The court is persuaded by with the criteria established in In re Erving Indus., Inc., to determine if electricity is considered a “good” rather than a “service.” Firstly, it is considered that electricity is tangible, a product that can be qualified as the property of a person. It possesses physical properties, it is a movable thing, something that can be created, measured, and stored, in contrast to intellectual property. In re Erving Indus., Inc., 432 B.R. at 369 . Also, the court in Erving considered electricity as “not merely a medium of delivery, but the thing the customer seeks to purchase.” In re Erving Indus., Inc., 432 B.R. at 368 . And secondly, in accordance with the mobility at the time of identification to the contract, it is noted that electricity is metered before it is consumed. In re Erving Indus., Inc., 432 B.R. at 370 . “Electricity is identifiable because it can be measured at the point it passes through the meter, and it remains in motion until it reaches the product to be electrified.” In re Erving Indus., Inc., 432 B.R. at 370 . Contrary to Debtor’s assertion, nothing in the definition of “goods” provided by Article 2 of the UCC requires that, for something to be a “good,” it remain moveable for any predetermined amount of time. Article 2 of the UCC defines “goods” as “all things that are moveable at the time of identification to a contract for sale.” UCC § 2-105(1). Said definition only requires that the thing be moveable at the time of identification to a contract for sale in order for it to be a “good.” Nothing more, nothing less. Therefore, pursuant to the express language of the UCC’s definition of “goods,” a thing is a “good” as long as it is moveable at the time of identification to a contract for sale, regardless of whether it remains moveable for eternity or for an infinitesimal amount of time thereafter. This Court further concludes that because electricity is movable at the time of identification to the contract, the purchased electricity constitutes a good under 11 U.S.C. § 503 (b) (9).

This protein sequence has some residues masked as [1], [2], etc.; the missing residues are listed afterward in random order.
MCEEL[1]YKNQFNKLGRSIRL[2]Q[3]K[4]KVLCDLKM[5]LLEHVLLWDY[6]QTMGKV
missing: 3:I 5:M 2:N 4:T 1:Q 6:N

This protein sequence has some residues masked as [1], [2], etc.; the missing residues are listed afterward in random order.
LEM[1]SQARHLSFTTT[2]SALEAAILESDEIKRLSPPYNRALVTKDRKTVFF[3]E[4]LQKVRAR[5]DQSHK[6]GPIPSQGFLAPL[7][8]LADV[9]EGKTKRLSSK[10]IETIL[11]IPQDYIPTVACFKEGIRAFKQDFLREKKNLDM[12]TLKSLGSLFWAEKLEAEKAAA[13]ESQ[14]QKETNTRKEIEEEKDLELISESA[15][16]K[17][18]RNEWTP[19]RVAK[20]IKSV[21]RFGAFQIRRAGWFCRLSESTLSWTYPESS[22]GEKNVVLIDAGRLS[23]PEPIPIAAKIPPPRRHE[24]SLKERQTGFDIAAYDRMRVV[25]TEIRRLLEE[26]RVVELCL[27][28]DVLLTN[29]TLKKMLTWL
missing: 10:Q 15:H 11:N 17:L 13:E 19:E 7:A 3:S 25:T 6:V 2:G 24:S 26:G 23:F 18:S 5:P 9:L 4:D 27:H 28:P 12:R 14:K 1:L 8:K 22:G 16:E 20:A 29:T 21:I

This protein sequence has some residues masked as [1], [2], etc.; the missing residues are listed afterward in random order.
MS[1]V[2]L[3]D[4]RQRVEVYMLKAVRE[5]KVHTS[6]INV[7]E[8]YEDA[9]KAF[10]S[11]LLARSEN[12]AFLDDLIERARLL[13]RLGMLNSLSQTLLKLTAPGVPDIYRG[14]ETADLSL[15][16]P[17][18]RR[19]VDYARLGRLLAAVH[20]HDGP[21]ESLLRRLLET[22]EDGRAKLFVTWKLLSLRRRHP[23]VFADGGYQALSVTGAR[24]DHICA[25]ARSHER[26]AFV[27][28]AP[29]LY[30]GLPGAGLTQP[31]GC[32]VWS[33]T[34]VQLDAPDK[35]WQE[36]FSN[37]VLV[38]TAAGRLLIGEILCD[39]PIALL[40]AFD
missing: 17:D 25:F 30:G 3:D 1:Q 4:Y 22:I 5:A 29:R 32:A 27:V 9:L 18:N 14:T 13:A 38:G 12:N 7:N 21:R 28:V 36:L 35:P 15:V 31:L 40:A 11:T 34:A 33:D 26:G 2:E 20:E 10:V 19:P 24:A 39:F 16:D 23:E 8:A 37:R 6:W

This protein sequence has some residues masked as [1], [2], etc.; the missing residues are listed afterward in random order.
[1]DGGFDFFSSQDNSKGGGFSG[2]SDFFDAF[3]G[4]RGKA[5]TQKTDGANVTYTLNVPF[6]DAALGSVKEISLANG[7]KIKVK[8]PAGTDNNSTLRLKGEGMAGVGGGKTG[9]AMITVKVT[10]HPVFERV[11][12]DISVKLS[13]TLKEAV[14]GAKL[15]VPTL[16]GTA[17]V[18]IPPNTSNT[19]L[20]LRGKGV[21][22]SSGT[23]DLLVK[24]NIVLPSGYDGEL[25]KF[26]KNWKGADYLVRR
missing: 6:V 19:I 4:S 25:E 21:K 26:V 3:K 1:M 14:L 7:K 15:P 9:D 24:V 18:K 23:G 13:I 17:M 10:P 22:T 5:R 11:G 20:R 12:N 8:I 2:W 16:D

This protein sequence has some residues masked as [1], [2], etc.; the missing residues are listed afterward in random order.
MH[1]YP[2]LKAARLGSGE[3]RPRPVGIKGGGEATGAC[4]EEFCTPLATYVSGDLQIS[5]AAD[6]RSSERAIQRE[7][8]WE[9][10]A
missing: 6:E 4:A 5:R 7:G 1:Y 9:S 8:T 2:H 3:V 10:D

III. Conclusion

WHEREFORE, IT IS ORDERED that PREPA’s Motion for Allowance of Administrative Payment Pursuant to 11 U.S.C. sec. 503(b)(9) (Dkt. No. 125) shall be, and it hereby is, GRANTED.

SO ORDERED.